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Relationships tested as betrayal rears its ugly head

Review by Hannah Stephenson

Emotional turmoil - often hidden by brave faces and stiff-upper-lip normality - is among the trademarks of Joanna Trollope's contemporary work.

Her 20th novel centres on four female friends who have shared joys and heartache since university and are now nearing their fifties and in high-flying careers.

But the dynamics of the group change when one of them is sacked and complications arising from betrayals, interwoven through both their professional and private lives threaten the future of the friendships.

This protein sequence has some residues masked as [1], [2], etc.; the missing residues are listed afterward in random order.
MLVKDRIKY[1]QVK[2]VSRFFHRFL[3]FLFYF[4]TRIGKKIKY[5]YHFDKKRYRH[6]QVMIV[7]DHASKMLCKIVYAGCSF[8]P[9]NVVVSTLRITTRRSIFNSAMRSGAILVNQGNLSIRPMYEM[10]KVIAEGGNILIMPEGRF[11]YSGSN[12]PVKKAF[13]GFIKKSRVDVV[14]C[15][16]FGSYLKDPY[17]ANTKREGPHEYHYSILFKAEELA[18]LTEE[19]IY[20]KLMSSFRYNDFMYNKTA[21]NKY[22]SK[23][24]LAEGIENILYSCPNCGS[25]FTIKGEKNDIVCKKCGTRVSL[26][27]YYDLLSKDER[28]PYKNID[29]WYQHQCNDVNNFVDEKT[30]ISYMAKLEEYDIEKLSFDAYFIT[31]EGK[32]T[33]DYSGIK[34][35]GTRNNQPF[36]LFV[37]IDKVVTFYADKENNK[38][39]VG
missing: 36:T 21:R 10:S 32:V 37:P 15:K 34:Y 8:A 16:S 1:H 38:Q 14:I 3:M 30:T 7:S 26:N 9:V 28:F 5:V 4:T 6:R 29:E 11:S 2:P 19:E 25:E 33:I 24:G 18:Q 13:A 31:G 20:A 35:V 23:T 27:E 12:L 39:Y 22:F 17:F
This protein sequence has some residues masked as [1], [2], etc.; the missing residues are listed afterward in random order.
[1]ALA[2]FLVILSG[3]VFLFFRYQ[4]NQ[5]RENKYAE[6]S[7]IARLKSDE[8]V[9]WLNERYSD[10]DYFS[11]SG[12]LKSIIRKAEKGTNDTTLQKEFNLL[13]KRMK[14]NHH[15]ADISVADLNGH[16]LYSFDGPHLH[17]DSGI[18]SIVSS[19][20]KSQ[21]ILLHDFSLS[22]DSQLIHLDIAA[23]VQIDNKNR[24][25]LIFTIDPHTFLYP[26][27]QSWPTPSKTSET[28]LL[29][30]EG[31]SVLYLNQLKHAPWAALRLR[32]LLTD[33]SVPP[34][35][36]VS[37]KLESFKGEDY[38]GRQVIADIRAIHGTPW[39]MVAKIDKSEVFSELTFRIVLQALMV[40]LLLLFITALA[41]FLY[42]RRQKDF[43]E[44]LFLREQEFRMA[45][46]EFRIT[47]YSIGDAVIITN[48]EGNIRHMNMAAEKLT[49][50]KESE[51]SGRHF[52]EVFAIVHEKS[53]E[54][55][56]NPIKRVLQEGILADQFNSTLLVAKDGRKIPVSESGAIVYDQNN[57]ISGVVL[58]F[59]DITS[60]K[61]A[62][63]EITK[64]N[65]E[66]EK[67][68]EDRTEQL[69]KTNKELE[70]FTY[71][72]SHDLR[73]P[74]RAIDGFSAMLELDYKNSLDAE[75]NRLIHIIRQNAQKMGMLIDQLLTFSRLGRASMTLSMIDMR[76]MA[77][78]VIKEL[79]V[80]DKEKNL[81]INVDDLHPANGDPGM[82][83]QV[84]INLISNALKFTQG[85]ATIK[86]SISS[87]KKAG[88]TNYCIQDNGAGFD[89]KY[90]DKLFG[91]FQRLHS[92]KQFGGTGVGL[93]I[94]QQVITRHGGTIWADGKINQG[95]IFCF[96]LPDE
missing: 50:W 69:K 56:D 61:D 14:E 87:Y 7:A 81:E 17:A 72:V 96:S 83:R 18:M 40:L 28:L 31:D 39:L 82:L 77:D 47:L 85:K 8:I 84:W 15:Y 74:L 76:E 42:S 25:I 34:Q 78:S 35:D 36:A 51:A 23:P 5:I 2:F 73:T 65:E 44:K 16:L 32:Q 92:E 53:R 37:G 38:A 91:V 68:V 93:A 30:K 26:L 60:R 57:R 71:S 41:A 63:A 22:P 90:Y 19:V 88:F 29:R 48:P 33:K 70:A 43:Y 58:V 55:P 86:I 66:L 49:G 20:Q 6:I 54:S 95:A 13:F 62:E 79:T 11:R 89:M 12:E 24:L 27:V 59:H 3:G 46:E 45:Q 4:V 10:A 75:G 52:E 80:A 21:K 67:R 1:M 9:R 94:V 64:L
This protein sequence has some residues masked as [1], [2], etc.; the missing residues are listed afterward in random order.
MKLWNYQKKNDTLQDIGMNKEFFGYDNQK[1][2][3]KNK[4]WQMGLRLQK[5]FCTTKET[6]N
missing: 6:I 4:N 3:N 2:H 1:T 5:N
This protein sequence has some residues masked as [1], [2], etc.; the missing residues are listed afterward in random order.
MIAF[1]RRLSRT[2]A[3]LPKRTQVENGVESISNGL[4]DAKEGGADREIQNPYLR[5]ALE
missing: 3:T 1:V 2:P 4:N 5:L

Told in chapters focusing on each protagonist individually, Trollope's work cleverly tackles contemporary issues and raises the age-old question: can women have it all?

Her observations are as astute as ever, as female friendships, tricky teenagers, fractured families, elderly relatives and workplace issues are all thrown into the mix.

She makes an excellent case for the viewpoint that having an enjoyable job can save a woman's sanity.

  • City of Friends, by Joanna Trollope. Mantle, £18.99

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